I’ve never been one to rush into change, but as I’ve watched the industry transform, I had to ask myself why, as a traditionally published author with a legacy publisher who has some experience in publishing, was I not willing to step in and become a hybrid author.

I don’t know who first coined the term, but a hybrid author is a writer who has novels published by legacy publishers (Random House, Hachette, and the rest of the big guys in publishing), as well as novels that are self-published or published by smaller independent presses.

When I mentioned to my husband, the economics major, that I was thinking about pursuing another way to get my latest novel, Waking Up Joy, published, he was all for it. On the other hand, I, the English major, was leery of doing all that work. Plus, I had worked hard to be traditionally published. I didn’t want to bring a book out into the world only to be lost in a sea of self-published works, many of them subpar, from online retailers.

Not all self-published books were poorly written, of course, and many excellent writers were rising to the top, but when I looked at my friends who had written fantastic self-pubbed books and saw the amount of work they put into the publishing and marketing of their books, I was overwhelmed. My mind was opened to change, but my business capabilities and time priorities weren’t. That’s when a new publishing option came along for me in the form of a smaller independent publisher that specializes in mostly digital sales and some print.

Tule Publishing Group isn’t a self-publisher, but it is completely independent of the legacy publishers. When they wanted to do a contract with me to publish Waking Up Joy, I couldn’t believe my luck.

But maybe it wasn’t luck at all. If I had not embraced the change that was happening in the publishing industry, I would have never been connected to my new publisher and I would have never considered going with a non-legacy publisher. The opportunity would have sailed right by, which is what’s happening to too many authors.

My advice to other authors who have been doing this for years is to embrace change, because things really do change. Five years ago, I wouldn’t have been saying what I’m saying now because all the pieces weren’t in place, but a lot has happened lately to give serious writers new opportunities.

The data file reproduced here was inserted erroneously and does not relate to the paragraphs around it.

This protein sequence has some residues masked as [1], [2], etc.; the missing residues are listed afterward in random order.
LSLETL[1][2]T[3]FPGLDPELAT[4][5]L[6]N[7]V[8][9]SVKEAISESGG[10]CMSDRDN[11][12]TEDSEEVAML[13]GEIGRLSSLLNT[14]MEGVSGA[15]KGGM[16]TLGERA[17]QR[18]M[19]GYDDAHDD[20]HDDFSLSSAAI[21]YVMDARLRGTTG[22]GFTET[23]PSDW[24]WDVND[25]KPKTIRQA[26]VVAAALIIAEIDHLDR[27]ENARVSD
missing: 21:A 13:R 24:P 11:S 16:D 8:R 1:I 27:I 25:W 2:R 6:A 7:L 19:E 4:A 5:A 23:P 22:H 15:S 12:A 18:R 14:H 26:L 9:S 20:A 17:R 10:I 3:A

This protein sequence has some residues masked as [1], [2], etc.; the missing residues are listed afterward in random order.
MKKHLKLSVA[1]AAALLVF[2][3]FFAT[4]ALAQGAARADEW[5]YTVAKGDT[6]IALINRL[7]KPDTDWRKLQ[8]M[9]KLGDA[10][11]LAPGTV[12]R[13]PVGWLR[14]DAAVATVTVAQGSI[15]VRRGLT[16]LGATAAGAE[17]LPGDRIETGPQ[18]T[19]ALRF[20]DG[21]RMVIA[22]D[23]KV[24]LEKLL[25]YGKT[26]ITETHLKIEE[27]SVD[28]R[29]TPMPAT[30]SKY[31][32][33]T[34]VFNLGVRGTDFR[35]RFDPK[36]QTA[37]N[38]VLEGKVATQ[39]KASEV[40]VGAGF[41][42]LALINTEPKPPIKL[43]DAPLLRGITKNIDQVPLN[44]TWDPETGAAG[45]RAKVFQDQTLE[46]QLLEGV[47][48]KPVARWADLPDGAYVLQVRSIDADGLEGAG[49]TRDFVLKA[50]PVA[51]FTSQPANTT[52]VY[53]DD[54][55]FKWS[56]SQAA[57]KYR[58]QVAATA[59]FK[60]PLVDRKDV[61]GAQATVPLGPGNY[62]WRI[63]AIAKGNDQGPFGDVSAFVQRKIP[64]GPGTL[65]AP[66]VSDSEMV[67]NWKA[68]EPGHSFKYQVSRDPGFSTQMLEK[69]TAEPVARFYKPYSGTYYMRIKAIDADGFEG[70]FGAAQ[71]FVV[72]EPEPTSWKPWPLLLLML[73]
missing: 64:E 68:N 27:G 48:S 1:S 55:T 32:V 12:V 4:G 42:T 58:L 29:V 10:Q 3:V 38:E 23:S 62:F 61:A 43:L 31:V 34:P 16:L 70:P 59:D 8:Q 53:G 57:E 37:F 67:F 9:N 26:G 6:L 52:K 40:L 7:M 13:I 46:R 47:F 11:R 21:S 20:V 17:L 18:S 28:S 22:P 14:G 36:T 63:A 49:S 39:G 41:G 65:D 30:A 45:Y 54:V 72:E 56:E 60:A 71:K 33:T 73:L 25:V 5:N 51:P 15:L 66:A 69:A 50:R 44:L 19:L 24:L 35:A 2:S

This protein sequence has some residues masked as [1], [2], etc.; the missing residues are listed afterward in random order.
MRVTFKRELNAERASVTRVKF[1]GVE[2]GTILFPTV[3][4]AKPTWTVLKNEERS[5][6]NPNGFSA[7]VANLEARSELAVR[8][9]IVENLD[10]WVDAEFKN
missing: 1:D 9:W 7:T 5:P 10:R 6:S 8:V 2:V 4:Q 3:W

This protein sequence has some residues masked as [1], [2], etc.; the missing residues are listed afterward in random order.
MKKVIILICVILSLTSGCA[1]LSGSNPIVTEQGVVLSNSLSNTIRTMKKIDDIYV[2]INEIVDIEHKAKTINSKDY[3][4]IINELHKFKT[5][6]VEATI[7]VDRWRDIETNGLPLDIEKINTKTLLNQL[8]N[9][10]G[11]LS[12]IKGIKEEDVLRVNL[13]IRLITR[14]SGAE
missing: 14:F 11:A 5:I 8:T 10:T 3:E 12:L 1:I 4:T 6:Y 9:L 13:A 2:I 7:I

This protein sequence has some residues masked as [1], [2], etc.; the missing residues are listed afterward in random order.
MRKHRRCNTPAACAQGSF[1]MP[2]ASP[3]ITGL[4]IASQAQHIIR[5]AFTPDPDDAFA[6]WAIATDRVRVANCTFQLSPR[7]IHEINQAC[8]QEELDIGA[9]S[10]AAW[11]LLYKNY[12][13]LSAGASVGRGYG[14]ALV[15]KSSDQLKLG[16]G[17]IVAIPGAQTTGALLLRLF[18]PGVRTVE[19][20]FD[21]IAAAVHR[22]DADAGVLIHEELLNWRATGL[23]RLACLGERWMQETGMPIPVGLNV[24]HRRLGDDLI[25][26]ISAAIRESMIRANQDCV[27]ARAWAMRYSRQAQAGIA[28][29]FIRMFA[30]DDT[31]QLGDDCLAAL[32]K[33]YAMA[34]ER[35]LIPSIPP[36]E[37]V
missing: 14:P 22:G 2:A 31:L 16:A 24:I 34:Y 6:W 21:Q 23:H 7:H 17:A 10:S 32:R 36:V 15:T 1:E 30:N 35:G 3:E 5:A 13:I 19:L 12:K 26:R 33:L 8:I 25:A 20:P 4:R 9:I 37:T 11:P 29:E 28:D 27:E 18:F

Writers don’t need to give up the pursuit of traditional publishing in order to pursue other opportunities. In fact, I don’t think any writer should give that up, but it’s okay to consider another way. Whatever you do, I believe it’s time for serious writers to make a choice.

Are we are going to be so concerned with preserving the purity of our writing that the words we write are never going to be read? If the answer is yes, then I don’t judge you. I have been there. I have even had friends who decided to pull out of the publishing industry completely, all because they did not want to embrace the change. But if getting published is still a goal, then it’s time to mindfully explore new ways to share our love of story with our readers.

At the risk of sounding like I need a megaphone, the time for authors is right now. There are plenty of entrepreneurs who have caught onto this publishing game and are doing what they can to exploit publishing, but we are the authors. We write the books. I guess you could say it’s time for us to take back the industry.


Tina Ann Forkner is a women’s fiction writer and the author of the newly released novel Waking Up Joy. She is also the author of Rose House and Ruby Among Us. Tina was born and raised in Oklahoma where Waking Up Joy is set, but she makes her home in Cheyenne, Wyoming with her husband, three teenagers, and two spoiled dogs. In her spare time, she is a substitute teacher. Learn more about her and her books at www.tinaannforkner.com